What’s the next step?

You may be incorporating some elements of an inbound marketing sales funnel in your digital marketing strategy already, without even realizing it. The best way to find out is to grab a piece of paper and list out all the types of online marketing you’re facilitating within your organization right now.

From there, consider ways in which you can connect your different types of online marketing into a sales funnel. Through each step of the sales funnel, you are helpfully offering more and more valuable resources to your online prospects in order to bring them closer to converting into a customer or client.

Another example of a sales funnel could look like this:

  1. You publish a new blog post.
  2. At the end of the post, there’s a call-to-action (CTA) button advertising a free guide.
  3. The reader clicks on the CTA and is taken to a unique landing page for the free guide.
  4. The user enters their email information and is sent the free content.
  5. At the end of the free content, you offer an exclusive discount code for your new e-course.
  6. The user, having seen the quality and expertise you offer in your free guide, returns to your website and signs up for the e-course using the discount code offered in the guide.

Content marketing plays a key role in the process explained above because inbound marketing needs content to exist. Without content, there is nothing to draw users in to learn more about your product, service or offerings. When sitting down to create content, consider which topics appeal to your target audience, and how you can maximize the reach of that piece of content through a sales funnel similar to the examples we covered above. Elements to consider for your sales funnels include, but are not limited to:

  • blog posts
  • white papers
  • webinars
  • email marketing
  • unique landing pages
  • social media marketing
  • call-to-action (CTA) buttons
  • URLs in social media posts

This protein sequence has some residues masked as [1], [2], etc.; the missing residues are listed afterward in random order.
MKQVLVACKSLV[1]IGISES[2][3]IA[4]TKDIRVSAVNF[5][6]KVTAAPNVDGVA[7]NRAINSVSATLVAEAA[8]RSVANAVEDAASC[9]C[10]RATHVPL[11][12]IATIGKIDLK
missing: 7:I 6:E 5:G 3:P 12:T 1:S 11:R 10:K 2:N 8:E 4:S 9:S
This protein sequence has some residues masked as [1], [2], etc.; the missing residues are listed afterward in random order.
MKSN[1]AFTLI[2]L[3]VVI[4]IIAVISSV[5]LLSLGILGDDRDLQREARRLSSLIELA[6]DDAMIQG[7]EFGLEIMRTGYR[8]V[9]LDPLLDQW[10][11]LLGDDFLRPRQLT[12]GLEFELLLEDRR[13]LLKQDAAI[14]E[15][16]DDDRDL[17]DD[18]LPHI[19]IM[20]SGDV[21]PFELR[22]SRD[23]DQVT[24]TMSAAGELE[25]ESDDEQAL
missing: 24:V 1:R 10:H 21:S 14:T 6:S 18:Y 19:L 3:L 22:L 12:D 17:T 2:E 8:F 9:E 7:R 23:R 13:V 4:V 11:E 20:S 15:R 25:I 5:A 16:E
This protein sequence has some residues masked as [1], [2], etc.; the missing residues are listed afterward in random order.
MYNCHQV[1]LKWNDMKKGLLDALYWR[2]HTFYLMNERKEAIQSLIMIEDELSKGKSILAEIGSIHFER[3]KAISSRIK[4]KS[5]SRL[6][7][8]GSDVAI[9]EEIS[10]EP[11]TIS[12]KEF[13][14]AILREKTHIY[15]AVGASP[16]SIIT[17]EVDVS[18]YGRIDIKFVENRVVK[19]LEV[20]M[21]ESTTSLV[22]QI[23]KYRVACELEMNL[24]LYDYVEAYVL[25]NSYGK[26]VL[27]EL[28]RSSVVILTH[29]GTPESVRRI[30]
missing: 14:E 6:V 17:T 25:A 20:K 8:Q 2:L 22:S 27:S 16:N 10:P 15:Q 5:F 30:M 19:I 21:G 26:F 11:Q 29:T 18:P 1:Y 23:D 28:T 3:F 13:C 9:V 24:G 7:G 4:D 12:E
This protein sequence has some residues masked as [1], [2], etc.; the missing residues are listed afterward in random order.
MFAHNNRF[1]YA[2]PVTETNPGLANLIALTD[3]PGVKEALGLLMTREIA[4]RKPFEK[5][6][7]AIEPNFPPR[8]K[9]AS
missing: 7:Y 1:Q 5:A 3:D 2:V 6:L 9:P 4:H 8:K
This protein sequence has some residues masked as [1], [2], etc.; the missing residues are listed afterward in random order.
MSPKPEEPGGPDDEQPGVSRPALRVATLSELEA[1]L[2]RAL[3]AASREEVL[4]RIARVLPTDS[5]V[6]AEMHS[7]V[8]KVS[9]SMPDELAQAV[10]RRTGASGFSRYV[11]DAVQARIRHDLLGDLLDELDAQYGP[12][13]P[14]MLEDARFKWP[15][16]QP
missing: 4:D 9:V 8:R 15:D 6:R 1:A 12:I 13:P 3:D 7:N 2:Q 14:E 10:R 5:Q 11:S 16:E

By using online marketing elements like the ones listed above, and placing them together to create your own unique sales funnels, you will become more intentional with your overall online marketing strategy. You will find, through the process of testing out different types of content marketing and inbound strategies, that perhaps your email list responds better to shorter content, while your social media leads prefer longer content. Or your website visitors gravitate towards certain topics, while your regular blog visitors prefer other topics. All of this will become clearer once you start combining your inbound and content marketing efforts. Results will always differ from one business to the next because every audience for every business is unique. What works for one organization might not work for another.

If you’re interested in becoming more proficient in inbound marketing and understand all of the key elements involved, consider taking HubSpot’s FREE Inbound Marketing Certification Course. HubSpot has been a leader in inbound marketing since the concept first started taking over the internet, and its certification course outlines everything you will need to know as you head into the world of inbound.

Which piece of the inbound marketing package do you find more challenging or confusing? Let me know in the comment section below.

 

Download our FREE guide: Web Content Discovery GuideThis guide will help you uncover your key messages, one question at a time